Friday, April 12, was quiet and calm: “At Home Cloudy south wind appearance of rain. finished sowing clover seed .. commenced raining rained all afternoon cleared of in the eavening.”

What Harvey did not find out until the following day was that in the harbor at Charleston, South Carolina, a bloody war had begun.

Harvey, in his typical calm and collected way, observes how things seem to be that Saturday, then quietly mentions the dire national event: “Appearance of a pleasant day. But clouded up and commenced to rain & rained all day ... nothing of any note today. Bad news from the South Ft Sumter attacted.”

Indeed, secessionst Southerners had attacked the U.S. military base at Fort Sumter, the opening volley of the Civil War. The fort fell after two days of bombardment.

Monday the 15th, Harvey went to town in the evening and heard that Fort Sumter had fallen. He noted that the news caused “great excitement” locally. The next two days were limited in activity by a winter rebound of cold and snow, so Harvey and his wife took to some inside work: changing the décor of the farmhouse they had rented.

Wallpapering was no easier then than it is today: “cant get it to stick.”

After rescraping the old layers of paper, they were finally able to get the new paper to adhere to the wall. By Friday the 19th, Harvey noticed that hundreds of volunteers were gathering to enter the war, including his brother Ed. Already in his 30s, Harvey did not initially volunteer, though before the war was over, he would serve, too.


Inside the spring house, a water trough would collect ground-temperature spring water. Crocks and other containers with perishable goods could be kept submerged in the water to preserve it with natural refrigeration.

On Saturday, April 20, Harvey noted there was “great excitement in Mt Vernon today. Northern rebel nearly kiled.” The Democratic Banner ran a report about the incident: “Intense excitement prevailed in our city during the past week. Martial music constantly greeted the ear, and the volunteers were marching and countermarching through the streets nearly all the time.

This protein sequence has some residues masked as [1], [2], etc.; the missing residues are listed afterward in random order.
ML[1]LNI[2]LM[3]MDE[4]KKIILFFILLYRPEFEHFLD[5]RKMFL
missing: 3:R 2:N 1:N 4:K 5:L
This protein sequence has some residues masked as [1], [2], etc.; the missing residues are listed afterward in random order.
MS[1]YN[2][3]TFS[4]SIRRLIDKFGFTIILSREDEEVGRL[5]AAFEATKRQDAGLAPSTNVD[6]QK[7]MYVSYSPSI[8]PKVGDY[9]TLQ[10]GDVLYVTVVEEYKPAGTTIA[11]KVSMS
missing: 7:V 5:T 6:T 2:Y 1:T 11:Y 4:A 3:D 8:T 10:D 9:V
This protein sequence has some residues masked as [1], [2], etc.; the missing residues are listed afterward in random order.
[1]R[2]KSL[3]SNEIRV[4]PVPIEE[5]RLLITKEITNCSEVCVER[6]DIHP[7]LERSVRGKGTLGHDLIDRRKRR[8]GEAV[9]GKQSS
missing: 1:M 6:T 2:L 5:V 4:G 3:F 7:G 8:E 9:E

While the war feeling was up to the fever point[,] some of our citizens, who had expressed sympathy for the South[,] were assailed, and one gentleman no doubt would have been killed, had not some personal friends intervened on his behalf. One of these gentlemen received a severe cut on the back of his head from a large stone aimed at the party whose language gave offense.”

Harvey noted, “the time has come when people have to be careful what they say in favor of the south.”

While Harvey himself did not appear to have any sympathy toward the rebel cause, he was of course very aware that his parents — and many other people living in Knox County in 1861 — had family roots in Virginia.

After noting details of the weather and the latest war news, on Tuesday the 23rd, Harvey mentions a small but telling detail about local life at the time: “Circus Show in town to day ... pirched their tent got ready to show But thre went in to see them perform[.]”

Granted, if it was stopping in small towns, it was probably a small circus, but if they could only draw an audience of three, it really demonstrates how much the war was in the forefront of everyone's thoughts.

Today, we know that the country survived, but that outcome was by no means certain to everyone experiencing it firsthand.

Harvey's cash accounts page at the end of the diary shows he made a “donation for flag,” in April, which isn't detailed any further, but suggests that it was for some patriotic fundraiser. As the ground began to dry out from the mid-month rain and snow, Harvey prepared for more planting, buying three pecks of timothy seed and shelling four bushels of corn for cow feed.

Finally, on April 30, the weather was dry and pleasant enough for him to begin plowing his garden and get on to the growing season. It was “fine groing weather,” according to Harvey.